Power That Heals

by Sheila Adams, M.A. Organization Development

Power is an intriguing subject. Often misunderstood and misused, it can be used to heal as well as harm. Its basic definition is “a controlling influence”. Examples of large scale uses of power on both ends of the spectrum range from policies and actions taken to oppress groups of people based on race, religion or economic status (ie Hitler), to Martin Luther King’s efforts toward equality of dignity and opportunity for all people.

The beneficial use of power doesn’t have to involve ultra-heroic leaders impacting massive numbers of people though. Every single one of us can take on the hero’s journey to use our personal power to heal. I was so inspired by the story of Roberta in the recently released movie, “Music From the Heart”. She was an everyday woman who needed a job, but turned that job into an opportunity to touch the lives of over a thousand kids and their families. It’s important to have these stories told, like that of Jaime Escalante (“Stand and Deliver”), and Patch Adams; told, so that we are reminded of what is possible on a personal and local scale, and how that impact can spread. If each of us did just the minimum of improving the quality of our interactions with the people whose lives we touch on a daily basis, just think how that influence would build and spread.

I went to Mexico recently with my husband and was touched by some special kindness showed to us there: the man who crossed a language barrier to gently point out an empty seat on a crowded bus (he didn’t know I could speak enough Spanish to understand him); the man at the golf course we played at who overheard our inquiries about transportation into town and offered a ride. Small gestures, big impact on me personally. What if the majority of our interactions with each other were of this quality?

What about the people who live out these kinds of gestures day in and day out? They’re all around us and their stories need to be told, to inspire us as well as to acknowledge that this is what we choose to honor and pay attention to. We need these stories to help us overcome the mass despair and apathy caused by the unceasing coverage of violence in the media.

These are my own unsung heroes of the month: My brother-in-law Tom, who takes an elderly woman to Temple every Sabbath and makes sure she has a place to go for every Jewish holiday. And then there’s my mother-in-law Evelyn and her sister Bernice, who cared for my father-in-law for many months during a long illness and slow decline toward death. They nurtured him patiently and lovingly, going many consecutive nights without sleep, on an endless cycle of feeding, cleaning, medicating, soothing, reading to him, massaging his aches, not to mention all of the energy involved in dealing with the health care and hospice system–all to give him the gift of being where he was happiest and making it possible for him to die at home among those he most loved. On top of this, they welcomed the steady stream of friends who came to support them, to cheer my father-in-law and remind him he was well-loved. These two amazing women got tired, sometimes looked like they would break, but never got bitter or resentful of their commitment and never, never ran out of kind words or supportive embraces for anyone.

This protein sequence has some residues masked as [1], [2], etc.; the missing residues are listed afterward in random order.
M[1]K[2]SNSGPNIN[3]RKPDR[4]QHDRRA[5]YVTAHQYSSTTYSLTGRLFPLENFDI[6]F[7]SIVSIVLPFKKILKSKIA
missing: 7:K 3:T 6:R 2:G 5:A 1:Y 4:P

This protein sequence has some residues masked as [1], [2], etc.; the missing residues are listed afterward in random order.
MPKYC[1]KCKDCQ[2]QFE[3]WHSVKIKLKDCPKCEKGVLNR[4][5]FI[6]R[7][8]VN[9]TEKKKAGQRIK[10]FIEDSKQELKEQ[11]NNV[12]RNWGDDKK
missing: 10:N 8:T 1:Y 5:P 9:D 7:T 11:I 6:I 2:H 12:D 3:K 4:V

We can all create stories that beg to be told. With a healthy sense of personal power and inner strength, our impact on the world around us can be tremendous. To develop this power, we need to bring greater self awareness and self acceptance to our thoughts and actions. We need to consciously give up self criticism and self hatred. It’s pretty tough to follow the ancient wisdom of “loving your neighbor as yourself” when you don’t treat yourself very well. We also need to work continuously toward self mastery and emotional intelligence, and toward developing greater comfort with a complete range of our feelings and modes of expression. As we become more self accepting and authentic, we naturally grow into a power that is loving and balanced, that truly brings our full brilliance into the world. A strong belief in our own mastery and confidence provides the foundation for evolving into a positive relationship with our own power. Each one of us who grows into their own power and learns to trust and follow their wisdom, walks in brilliance and brings healing to the world.

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Sheila Adams, M.A. Organization Development, draws on 16 years in
business as entrepreneur, executive, trainer, and coach, to guide
you toward living your vision. For more information about
workshops, teleclasses, and coaching customized for your success,
visit The Learning Edge Coaching web site at
http://www.TheEdgeCoach.com. For a current class schedule, send a
blank email to currentschedule@TheEdgeCoach.com

1 thought on “Power That Heals”

  1. thanks a lot for this message. i am highly inspired to appreciate little acts of kindness.i wish i too had a chance to contribute an article.

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